A few months after Bannon traveled to the Vatican for the canonization ceremony, he gave a speech via video feed to the Institute for Human Dignity, a conservative interfaith group based in Rome. During that speech, the transcript of which was first made public by BuzzFeed News, Bannon laid out his case that society is reeling from “a crisis both of our church, a crisis of our faith, a crisis of the West, a crisis of capitalism.”
While Bannon was able to secure a meeting with Burke, the conservative cardinal critical of the pope, he has powerful critics in the Vatican. He was recently called out by two close associates of Pope Francis in an article published by an Italian Catholic journal critical of an alliance between U.S. Catholics and evangelicals. The article, which was vetted by the Vatican, described Bannon as a “supporter of an apocalyptic geopolitics.”
Like much of the content published under Bannon, Breitbart’s coverage of the Catholic Church is aimed at bolstering conservative ideas and undercutting progressive figures — including Pope Francis. (Though Williams says he usually just reports what the pope says and allows readers to read into it what they will. “I’m sure many Breitbart readers take that in a negative way, but it’s simply what the pope is saying or doing,” he said.)
Bannon’s accusations that the Catholic Church advocates for immigrants out of self-interest are not new. Breitbart has published articles in the past making similar accusations and Bannon himself said the same in 2016.
Polls show that Catholics in the United States tend to mirror the opinions of most Americans when it comes to questions of immigration, albeit with big gaps between white and Hispanic Catholics. But some of Bannon’s Catholic supporters agree with his assessment that the U.S. church is too involved with the government when it comes to politics.
“I don’t think that the [bishops are] doing immigration because of the money,” said Benjamin Harnwell, the head of the organization that hosted Bannon’s 2014 video presentation in Rome. “Though that said, it’s absolutely true that the Catholic Church in the states receives a lot of money for its refugee program — a lot of money. What Steve said is legitimate to ask in that situation, whether it’s still pure. I think he’s made a good point. I’m glad he said it.”
“It is big business,” he continued. “If the Catholic Church wants to avoid questions being asked of its motives, perhaps a period of introspection would be helpful.”
But Cardinal Timothy Dolan of New York called the claims “preposterous and rather insulting.”
“The Bible is so clear, so clear, that to treat the immigrant with dignity and respect, to make sure that society is just in its treatment of the immigrant is [a] biblical mandate,” he said on the Catholic Channel last week after CBS released a clip of Bannon’s comments.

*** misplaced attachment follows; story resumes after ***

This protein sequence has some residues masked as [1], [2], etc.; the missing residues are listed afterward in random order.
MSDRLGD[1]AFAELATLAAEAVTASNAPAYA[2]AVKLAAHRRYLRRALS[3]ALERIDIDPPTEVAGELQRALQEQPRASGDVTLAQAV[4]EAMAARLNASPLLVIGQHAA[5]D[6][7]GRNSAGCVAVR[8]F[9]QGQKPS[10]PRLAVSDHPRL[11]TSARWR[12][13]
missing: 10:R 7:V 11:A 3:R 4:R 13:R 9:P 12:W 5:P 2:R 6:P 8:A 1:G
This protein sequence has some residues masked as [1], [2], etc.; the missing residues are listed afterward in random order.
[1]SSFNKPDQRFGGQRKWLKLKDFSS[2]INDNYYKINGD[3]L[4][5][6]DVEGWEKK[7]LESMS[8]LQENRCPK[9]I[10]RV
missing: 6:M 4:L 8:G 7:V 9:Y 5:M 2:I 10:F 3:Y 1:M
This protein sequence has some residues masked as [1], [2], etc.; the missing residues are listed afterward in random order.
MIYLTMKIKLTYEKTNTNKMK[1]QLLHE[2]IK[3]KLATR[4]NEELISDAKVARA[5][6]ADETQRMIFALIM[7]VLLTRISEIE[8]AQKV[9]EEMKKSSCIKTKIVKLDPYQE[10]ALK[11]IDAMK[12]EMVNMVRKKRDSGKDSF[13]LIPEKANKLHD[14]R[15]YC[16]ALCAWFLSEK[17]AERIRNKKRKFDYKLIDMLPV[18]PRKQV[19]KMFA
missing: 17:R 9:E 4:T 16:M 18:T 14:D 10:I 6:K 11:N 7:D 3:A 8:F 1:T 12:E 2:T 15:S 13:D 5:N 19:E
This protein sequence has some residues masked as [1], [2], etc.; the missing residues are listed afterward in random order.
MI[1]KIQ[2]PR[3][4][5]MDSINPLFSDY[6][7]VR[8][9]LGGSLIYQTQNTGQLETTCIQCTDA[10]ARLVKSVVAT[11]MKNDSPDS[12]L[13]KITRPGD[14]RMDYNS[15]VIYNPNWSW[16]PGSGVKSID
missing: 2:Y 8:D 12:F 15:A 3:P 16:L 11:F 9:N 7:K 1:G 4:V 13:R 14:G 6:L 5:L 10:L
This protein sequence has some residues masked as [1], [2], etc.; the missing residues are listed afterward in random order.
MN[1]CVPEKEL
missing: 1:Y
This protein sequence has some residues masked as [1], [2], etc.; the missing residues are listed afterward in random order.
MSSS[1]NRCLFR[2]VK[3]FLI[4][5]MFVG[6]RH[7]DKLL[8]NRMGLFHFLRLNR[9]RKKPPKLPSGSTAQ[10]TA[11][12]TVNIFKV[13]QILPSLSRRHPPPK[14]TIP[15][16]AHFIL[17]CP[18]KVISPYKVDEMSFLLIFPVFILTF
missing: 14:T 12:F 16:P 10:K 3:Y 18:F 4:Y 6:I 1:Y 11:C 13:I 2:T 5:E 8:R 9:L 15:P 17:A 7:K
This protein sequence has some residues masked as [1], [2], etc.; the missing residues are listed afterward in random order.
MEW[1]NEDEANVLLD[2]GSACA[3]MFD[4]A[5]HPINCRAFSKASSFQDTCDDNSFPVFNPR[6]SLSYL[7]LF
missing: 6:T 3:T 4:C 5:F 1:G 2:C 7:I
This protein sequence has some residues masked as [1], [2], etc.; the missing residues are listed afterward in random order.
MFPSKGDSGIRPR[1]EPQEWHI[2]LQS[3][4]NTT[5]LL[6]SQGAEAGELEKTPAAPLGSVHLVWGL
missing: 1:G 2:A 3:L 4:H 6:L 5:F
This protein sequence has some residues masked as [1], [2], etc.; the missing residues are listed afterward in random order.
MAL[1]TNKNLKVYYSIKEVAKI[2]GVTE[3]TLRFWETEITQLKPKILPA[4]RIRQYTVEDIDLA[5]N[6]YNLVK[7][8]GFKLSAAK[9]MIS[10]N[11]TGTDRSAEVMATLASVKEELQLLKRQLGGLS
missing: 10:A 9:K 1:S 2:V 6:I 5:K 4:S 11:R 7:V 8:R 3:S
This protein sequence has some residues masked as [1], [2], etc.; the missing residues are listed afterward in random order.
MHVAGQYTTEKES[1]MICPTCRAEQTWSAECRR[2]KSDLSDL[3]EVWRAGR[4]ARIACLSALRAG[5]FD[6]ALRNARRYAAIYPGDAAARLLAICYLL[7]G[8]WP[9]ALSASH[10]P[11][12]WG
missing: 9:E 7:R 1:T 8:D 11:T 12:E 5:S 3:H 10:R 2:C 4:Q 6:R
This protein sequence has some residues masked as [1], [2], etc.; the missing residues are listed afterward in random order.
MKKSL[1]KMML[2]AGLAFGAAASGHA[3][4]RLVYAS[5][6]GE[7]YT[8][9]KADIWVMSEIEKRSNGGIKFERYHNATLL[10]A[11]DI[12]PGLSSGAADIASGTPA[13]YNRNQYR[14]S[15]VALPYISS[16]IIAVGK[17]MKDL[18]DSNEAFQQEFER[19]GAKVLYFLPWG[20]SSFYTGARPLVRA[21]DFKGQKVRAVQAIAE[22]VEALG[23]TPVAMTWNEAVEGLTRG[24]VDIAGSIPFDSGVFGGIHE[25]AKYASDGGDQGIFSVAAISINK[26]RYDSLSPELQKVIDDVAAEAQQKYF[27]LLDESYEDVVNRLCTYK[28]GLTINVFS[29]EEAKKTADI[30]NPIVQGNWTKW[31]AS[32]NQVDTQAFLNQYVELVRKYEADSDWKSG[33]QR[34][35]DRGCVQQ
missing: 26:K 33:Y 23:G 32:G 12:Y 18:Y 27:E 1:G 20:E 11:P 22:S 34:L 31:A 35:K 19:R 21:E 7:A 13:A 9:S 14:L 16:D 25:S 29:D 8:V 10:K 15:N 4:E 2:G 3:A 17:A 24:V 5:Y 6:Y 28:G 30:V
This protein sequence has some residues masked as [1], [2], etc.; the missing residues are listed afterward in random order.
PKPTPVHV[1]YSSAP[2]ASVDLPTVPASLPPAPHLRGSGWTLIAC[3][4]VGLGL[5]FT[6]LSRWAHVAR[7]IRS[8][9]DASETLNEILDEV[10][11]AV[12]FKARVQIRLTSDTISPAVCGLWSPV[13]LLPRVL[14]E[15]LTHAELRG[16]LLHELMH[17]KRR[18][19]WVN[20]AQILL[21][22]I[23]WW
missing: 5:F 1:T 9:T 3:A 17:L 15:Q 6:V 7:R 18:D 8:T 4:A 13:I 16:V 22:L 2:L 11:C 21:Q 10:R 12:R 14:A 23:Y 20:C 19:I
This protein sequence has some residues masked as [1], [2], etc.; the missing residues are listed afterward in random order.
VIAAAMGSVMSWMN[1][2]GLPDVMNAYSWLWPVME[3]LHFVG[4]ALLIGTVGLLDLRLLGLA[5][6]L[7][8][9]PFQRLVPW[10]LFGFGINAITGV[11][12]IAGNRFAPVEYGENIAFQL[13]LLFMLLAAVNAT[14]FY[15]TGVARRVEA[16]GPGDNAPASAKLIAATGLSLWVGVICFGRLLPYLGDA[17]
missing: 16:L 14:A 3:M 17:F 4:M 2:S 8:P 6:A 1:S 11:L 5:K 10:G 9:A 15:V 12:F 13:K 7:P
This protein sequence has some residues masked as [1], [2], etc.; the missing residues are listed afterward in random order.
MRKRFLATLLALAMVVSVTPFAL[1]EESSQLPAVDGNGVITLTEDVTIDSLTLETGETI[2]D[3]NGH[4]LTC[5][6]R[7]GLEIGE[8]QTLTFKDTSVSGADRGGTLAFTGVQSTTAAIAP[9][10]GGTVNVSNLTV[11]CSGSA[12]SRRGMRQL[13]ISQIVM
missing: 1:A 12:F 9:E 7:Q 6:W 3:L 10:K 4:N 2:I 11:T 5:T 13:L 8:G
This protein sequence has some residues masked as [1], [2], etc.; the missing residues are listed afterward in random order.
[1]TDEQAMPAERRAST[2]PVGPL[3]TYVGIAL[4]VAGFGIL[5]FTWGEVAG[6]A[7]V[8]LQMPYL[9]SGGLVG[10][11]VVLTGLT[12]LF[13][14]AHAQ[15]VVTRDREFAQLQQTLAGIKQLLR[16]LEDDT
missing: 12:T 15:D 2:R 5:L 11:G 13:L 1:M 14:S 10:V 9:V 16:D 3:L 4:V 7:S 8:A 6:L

A spokesman for the U.S. Conference of Catholic Bishops also weighed in.
“Our pro-immigration stance is based on fidelity to God’s word and honors the American dream,” James L. Rogers, chief communications officer for the organization, said in a Sept. 7 statement. “For anyone to suggest that it is out of sordid motives of statistics or financial gain is outrageous and insulting.”
One of Bannon’s longtime friends is the Rev. Jonathan Morris, a priest in New York City and a contributor to Fox News. Last November, when Trump announced that Bannon would be one of his senior advisers, some of Bannon’s critics protested, pointing to articles published on Breitbart under his watch that they said were racist and anti-Semitic. At the time, Morris tweeted, “I’ve known Steve Bannon as a close friend for nearly fifteen years. I’ve never heard or seen a racist word or action from him.”
But when it came to Bannon’s “60 Minutes” comments, Morris was more critical.
“Steve Bannon is my good friend, but he is very wrong on this,” Morris wrote on his Facebook page. “Parishes with big Hispanic first-generation immigrant congregations are not rich parishes. Just the opposite. In fact, many parishes like my own spend more money taking care of immigrant populations than we get from them.”
The Rev. James Martin, a Jesuit priest and editor at large at America magazine, said Bannon’s assertion that the positions Catholic bishops take on immigration is not doctrine and that they are “just another guy with an opinion” is not true.
“Welcoming the stranger is Catholic doctrine,” Martin said, noting that papal encyclicals, the highest form of Catholic teaching, have repeatedly promulgated this part of the faith. “It also comes from the lips of Jesus himself, the foundation of Catholic doctrine.”
“Bishops are not just another group of guys,” he said. “They speak with the authority that comes by the virtue of their offices, so that’s doctrine too.”
As for Bannon’s assertion that the Church is invested in immigration for the money, Martin said he finds the charge “a cross between ridiculous and appalling.”
“Did Jesus help people because he wanted them to give him money?” he asked. “We help people who are struggling because it’s what Jesus asked us to do.”
Michael J. O’Loughlin is the national correspondent at America and author of “The Tweetable Pope: A Spiritual Revolution in 140 Characters.” You can follow him on Twitter: @mikeoloughlin